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Sense one is, from my experience, out and out wrong. There is no specific word for what is described, it's either "a standalone program" or, rarely, "a standalone executable". House 09:23, 20 October 2007 (UTC)

In my experience, it's sense two that's out-and-out wrong (and I've now added an RFV-sense for that one). Sense one is the sense of this term, as far as I'm aware (though our definition isn't wonderfully written, as it lends itself to misinterpretation as forbidding the existence of an underlying operating system and/or of dynamically linked libraries). —RuakhTALK 19:01, 21 October 2007 (UTC)
Hmmmm, interesting. Every system I've used in the last 30 years an executable is something that you run in conjunction with various libraries held as part of the OS as well as such other things as databases. Sense one specificaly disallows because in most cases the executable requires some kind of support. Definition two allows it. An executable is any collection of bits that the computer can execute whether or not the call OS libraries, databases, dll's or whatever. Moglex 19:29, 21 October 2007 (UTC)
Yes, I agree; as I said, the definition needs to be rewritten, because it makes it sound like it's excluding OS and DLL support. But so far as I'm aware, sense #2 simply does not exist; a Perl or PHP or Python or Ruby or BASIC source file is not an executable in my book. —RuakhTALK 22:43, 21 October 2007 (UTC)
Yes, you are absolutely correct. My definition two is as bad as def. one in that it's far too inclusive. When I mentioned interpreter I was purely thinking of a p-code interpreter. I've rewritten both the def's there, perhaps you could have a look and see if you think either is adequate. Moglex 08:50, 22 October 2007 (UTC)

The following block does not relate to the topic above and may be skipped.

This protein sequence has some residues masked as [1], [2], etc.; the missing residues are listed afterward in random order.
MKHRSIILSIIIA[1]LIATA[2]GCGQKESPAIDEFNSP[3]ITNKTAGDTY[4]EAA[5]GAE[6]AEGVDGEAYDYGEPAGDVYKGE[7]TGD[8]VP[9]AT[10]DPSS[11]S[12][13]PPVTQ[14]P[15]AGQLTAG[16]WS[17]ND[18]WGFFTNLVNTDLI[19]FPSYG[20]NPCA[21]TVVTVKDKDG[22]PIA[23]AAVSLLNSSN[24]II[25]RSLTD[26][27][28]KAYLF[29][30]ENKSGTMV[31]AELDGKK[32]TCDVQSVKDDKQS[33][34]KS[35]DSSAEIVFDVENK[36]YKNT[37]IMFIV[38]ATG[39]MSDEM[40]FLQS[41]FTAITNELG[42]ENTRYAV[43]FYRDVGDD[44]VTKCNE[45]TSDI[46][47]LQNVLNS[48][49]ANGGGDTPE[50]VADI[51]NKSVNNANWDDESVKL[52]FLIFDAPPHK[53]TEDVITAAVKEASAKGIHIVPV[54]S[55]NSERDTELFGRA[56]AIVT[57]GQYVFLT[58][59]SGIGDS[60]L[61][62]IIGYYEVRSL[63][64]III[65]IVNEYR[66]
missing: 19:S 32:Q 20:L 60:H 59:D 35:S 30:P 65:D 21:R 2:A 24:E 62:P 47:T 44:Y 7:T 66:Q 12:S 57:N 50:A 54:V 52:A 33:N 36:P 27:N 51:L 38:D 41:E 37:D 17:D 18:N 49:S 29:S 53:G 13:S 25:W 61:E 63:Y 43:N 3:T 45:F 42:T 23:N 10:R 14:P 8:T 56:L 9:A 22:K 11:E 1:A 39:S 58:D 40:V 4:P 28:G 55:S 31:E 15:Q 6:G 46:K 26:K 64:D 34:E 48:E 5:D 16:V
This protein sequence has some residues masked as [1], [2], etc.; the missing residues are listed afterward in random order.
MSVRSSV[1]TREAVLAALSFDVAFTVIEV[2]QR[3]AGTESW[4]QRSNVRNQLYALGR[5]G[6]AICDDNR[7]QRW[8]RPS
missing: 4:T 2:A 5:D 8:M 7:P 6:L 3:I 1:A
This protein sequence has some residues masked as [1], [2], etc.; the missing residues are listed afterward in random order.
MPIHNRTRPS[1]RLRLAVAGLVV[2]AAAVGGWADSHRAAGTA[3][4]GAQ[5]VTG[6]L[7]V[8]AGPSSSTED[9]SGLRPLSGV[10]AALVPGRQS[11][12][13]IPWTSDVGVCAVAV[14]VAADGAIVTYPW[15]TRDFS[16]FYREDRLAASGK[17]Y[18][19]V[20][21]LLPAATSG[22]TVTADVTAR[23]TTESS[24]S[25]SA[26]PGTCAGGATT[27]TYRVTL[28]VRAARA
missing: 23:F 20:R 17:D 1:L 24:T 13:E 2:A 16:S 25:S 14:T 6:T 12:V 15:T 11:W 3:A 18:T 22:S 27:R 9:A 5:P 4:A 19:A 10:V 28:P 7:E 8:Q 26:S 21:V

I certainly think at least one of these is correct, but am not sure which. I don't really think of p-code files as "executables", but then, I never use them (I'm not a Javanite, and am happy with m-files in Matlab); people who regularly compile Java code to JVM p-code could be excused for considering the latter to be executable. I guess we'll have to use RFV for its intended purpose and dig up clarifying cites. :-(   —RuakhTALK 18:24, 22 October 2007 (UTC)
I'm by no means certain - I've never used p-code either. I included it because in Pascal the p-code fulfills the 'executable' in the source-object-executable model. I'll have a snoop around GBS and see what I can dig up. Moglex 18:58, 22 October 2007 (UTC)
In the source-object-executable model, p-code is more like object code. For this entry, (for future reference,) using {{rfc}} or {{rft}} might be better. It's not like you want the wrong one verified; instead you'd like the definition(s) rewritten correctly (right?) --Connel MacKenzie 04:52, 25 October 2007 (UTC)
The technical difference betwenn object code and executable p-code is that object code can contain symbolic and other information relevant to linking. The p-code output from a linker never does (which is not to say that a compiler cannot generate p-code with symbolic information embedded, but that would be an object file rather than an executable. Mr rather pedantic inclusion of p-code was because you can have an executable that contains p-code, not that all p-code formed executables. The main objection to the original article was the inclusion of the requirement that the code be "stand-alone" which was incorrect. Moglex 13:52, 25 October 2007 (UTC)


A debate between a coworker and I led me here.

I pronounce it eks-eck-you-ta-bull, with no real heightened syllable and the first two syllable said speedily. He pronounces it eks-eck-QUEUE-ta-bull, with the middle syllable most stressed and no speed-up.

I listened to the Merriam-Webster online pronunciation and it is very close to my coworker's. However, we are both Canadian, if that makes any difference. How is this pronounced in the UK?

Thanks, -- 21:01, 13 August 2008 (UTC)